From the first narration, it's clear that Aaron is approaching the story from the Hulk's P.O.V. Should it surprise anyone that he sees Banner as his jailer, and himself as a prisoner? Aaron extrapolates well from the end of Greg Pak's tenure as writer, as Fear Itself had the Hulk's image once more destroyed after being possessed by Nul, Breaker of Worlds. While there's some dissonance between Pak's run and where Aaron begins, I have to admit a happy Hulk isn't particularly one that is enjoyable to read.

I've only been a sometime fan of Marc Silvestri, although I've been familiar with his work from the days of Web of Spider-Man and Uncanny X-Men. He's only drawn the Hulk a few times, so it was terrific seeing him do such a smash-up job here. I'm not sure if it's how his style just naturally is now, but he seems to very much root the story in a horror atmosphere, and it works eerily well. Especially eerie are the parts I can't talk about, featuring a scene that is very much out of H.G. Wells' The Island of Dr. Moreau. The less said, the better. (I have to say, though, that having Silvestri abetted by not one but four assistants doesn't seem to bode well for artistic continuity.)

The back matter in this one consists of some words with Jason Aaron and a look through the Hulk's storied history. A solid way to pad out the remaining pages this month, even if the $3.99 price tag still irks.

Doubts? I still have them. It seems clear that Aaron wants to follow through on establishing the Hulk's animosity for Banner, and developing Banner as villain in the Hulk's mind. I'm just afraid that attitude will be borne out in a way that irreparably harms the character of Bruce Banner. While yes, we've seen a very obsessive side to Banner's personality surface during the time John Byrne separated man from monster, we haven't seen anything on the level you'll see this issue. It's scary and maybe, just maybe, crosses the line that shouldn't be crossed. At the very least, I'll say Aaron hasn't forgotten Banner is an absolute genius.

Can anybody buy me the Long Beach Comic Con variant to this one?
Big doubt? That abominable logo. The sooner Marvel brings back the logo from the seventies they teased on the video when news first broke, the better. This logo is just too generic. Sorry, guys. Boo. Hiss.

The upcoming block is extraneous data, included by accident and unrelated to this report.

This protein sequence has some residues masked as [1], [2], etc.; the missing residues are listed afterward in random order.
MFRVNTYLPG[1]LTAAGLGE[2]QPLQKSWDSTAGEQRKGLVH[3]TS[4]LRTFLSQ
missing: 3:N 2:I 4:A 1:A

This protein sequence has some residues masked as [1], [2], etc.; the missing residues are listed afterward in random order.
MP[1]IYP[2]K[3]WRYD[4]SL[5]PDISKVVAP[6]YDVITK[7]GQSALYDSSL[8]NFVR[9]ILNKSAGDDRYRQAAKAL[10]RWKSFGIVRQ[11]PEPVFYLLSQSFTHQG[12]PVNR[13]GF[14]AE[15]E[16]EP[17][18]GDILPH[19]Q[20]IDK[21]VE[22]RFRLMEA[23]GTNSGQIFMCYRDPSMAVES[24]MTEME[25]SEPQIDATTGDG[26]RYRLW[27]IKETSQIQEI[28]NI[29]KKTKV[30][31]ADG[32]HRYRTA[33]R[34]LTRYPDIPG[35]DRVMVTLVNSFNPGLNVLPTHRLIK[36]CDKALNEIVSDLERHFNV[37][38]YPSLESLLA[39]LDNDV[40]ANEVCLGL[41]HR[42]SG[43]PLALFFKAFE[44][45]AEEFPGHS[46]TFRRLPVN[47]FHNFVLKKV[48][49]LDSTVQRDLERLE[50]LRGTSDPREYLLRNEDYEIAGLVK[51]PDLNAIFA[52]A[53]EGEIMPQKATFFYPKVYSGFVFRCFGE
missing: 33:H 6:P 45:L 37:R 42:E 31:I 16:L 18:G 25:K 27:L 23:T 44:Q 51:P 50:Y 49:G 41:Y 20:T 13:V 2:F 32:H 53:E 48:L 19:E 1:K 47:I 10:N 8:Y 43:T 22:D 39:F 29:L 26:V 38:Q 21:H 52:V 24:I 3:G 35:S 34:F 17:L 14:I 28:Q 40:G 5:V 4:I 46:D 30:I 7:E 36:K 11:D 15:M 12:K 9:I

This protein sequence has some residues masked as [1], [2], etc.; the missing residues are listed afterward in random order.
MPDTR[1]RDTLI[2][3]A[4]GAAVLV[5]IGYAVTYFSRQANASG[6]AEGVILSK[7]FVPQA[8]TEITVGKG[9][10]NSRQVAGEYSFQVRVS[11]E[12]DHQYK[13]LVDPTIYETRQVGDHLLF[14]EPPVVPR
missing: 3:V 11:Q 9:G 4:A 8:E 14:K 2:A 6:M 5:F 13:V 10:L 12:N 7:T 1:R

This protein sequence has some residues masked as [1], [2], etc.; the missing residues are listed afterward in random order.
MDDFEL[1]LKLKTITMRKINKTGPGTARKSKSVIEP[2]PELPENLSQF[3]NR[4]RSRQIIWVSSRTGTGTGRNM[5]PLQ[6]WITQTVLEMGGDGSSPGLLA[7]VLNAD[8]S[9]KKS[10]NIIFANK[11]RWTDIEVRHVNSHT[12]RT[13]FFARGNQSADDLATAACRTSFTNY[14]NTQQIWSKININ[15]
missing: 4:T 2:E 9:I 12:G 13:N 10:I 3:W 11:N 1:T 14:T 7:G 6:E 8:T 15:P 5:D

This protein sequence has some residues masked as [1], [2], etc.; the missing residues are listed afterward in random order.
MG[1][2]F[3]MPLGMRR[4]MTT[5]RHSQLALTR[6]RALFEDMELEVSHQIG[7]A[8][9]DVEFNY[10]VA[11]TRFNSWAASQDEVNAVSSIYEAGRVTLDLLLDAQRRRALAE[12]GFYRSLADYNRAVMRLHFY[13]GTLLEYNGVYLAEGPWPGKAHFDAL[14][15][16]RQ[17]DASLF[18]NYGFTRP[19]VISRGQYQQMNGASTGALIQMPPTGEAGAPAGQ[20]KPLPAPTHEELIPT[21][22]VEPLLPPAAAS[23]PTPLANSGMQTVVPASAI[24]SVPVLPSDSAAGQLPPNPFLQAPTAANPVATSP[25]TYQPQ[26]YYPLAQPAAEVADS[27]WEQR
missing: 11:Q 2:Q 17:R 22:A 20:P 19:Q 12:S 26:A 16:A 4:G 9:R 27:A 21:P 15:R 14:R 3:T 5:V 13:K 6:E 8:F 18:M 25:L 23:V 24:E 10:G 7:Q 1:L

Still, for all my doubts, there's a lot to like here. The atmosphere is rich, and Jason Aaron has the Hulk's dialogue--emotionally worn, an undercurrent of savagery--down pat. There are monsters everywhere, and shades of gray abound. The mystery of how Banner and Hulk have been separated is incredibly intriguing and I'm on board. Definitely Buy It, but be warned if you're a first-timer to the Hulk that the depiction you're seeing of one character in particular isn't at all a traditional one.

Both issues in this review are on sale Wednesday, October 26 at comic book shops everywhere.



  1. Thanks for the spoiler warning...sheeesh ;)

  2. I bought the Silvestri and Portacio covers along with two blanks which i'm going to take to conventions.

  3. that art is brutal. why the desire to make hulk look like a buff action hero? i'm reminded of dale keown's awfully-big-forearms run (see also: gooey melting eyes and mouths) and that terrible shot of hulk emerging from the burning wreckage in the 2nd movie, where he (bahahahaa!)... flexes. what the hell is going on with the figure in that top cover?! it doesn't look monstrous, it doesn't look carefully done or stylish, and it certainly doesn't look particularly hulky. it's only trumped by that brutal photoshop 2nd cover below. interior art page? tween 90s stuff. sigh. give the hulk mass without all the bloody sinews and please for the love of god forsake the detailed fronds of hair obscuring his GRIMLY MEDITATIVE VISAGE. lordy. thanks for posting the review/pics! -p.h.

  4. i mean..!


    hulk has never recovered from keown's run. look at the sheer awfulness of that.